ST. PAUL (AP) -- It's not a good time to be a teacher and looking for a job in the Twin Cities.
There are about 500 Minneapolis teachers flooding the Twin Cities' job market this summer. All of them are pursuing the same limited number of teaching jobs.
And, unfortunately, few area school districts have big hiring plans as they continue to struggle with budgets and declining enrollment.
Those laid-off teachers also are running into a demographic shift that bodes ill for aspiring educators. Total enrollment in Minnesota public schools and the total number of full-time teachers peaked in 1999. Since then, the number of teachers is down 5 percent while enrollment has fallen a little less than 1 percent, according to state data. The downward trend in enrollment is expected to continue.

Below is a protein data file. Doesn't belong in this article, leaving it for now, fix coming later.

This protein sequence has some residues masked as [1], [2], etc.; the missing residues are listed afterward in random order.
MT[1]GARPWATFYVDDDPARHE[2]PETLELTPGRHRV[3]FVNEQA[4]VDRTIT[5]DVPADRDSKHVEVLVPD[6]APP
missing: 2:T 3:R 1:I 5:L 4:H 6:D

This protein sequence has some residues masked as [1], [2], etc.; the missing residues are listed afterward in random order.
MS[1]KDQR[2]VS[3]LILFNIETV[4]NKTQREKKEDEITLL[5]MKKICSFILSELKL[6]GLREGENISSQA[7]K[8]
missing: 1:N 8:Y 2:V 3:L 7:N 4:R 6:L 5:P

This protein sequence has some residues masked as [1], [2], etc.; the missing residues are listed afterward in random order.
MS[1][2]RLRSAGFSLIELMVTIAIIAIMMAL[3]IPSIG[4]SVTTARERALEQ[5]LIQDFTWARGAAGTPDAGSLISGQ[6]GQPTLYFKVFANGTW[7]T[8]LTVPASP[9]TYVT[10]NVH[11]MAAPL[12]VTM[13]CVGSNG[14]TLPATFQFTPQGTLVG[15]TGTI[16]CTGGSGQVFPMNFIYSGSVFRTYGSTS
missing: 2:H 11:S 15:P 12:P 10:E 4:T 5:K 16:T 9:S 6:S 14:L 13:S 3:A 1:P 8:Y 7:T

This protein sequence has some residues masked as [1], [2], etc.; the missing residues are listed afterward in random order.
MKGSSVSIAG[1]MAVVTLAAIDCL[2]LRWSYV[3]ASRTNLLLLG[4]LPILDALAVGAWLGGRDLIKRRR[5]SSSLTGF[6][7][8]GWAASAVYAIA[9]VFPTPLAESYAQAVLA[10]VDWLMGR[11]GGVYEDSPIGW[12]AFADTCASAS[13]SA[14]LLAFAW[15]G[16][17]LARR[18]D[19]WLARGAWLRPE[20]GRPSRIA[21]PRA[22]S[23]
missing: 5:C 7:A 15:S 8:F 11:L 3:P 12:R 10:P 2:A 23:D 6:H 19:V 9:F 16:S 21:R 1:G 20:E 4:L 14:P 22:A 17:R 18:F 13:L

As a high school health teacher with only a few years of experience, Dana Pederson knows all about the routine of pink slips and anxious summers.
Three of the past four years, she's received notice she might lose her job. This spring, she found out her position at South High School in Minneapolis was set to disappear. She immediately started looking for health and physical education positions opening this fall.
While she's turned all those past pink slips into continued employment or new jobs, she's finding the Twin Cities' job market for teachers isn't particularly encouraging this summer.
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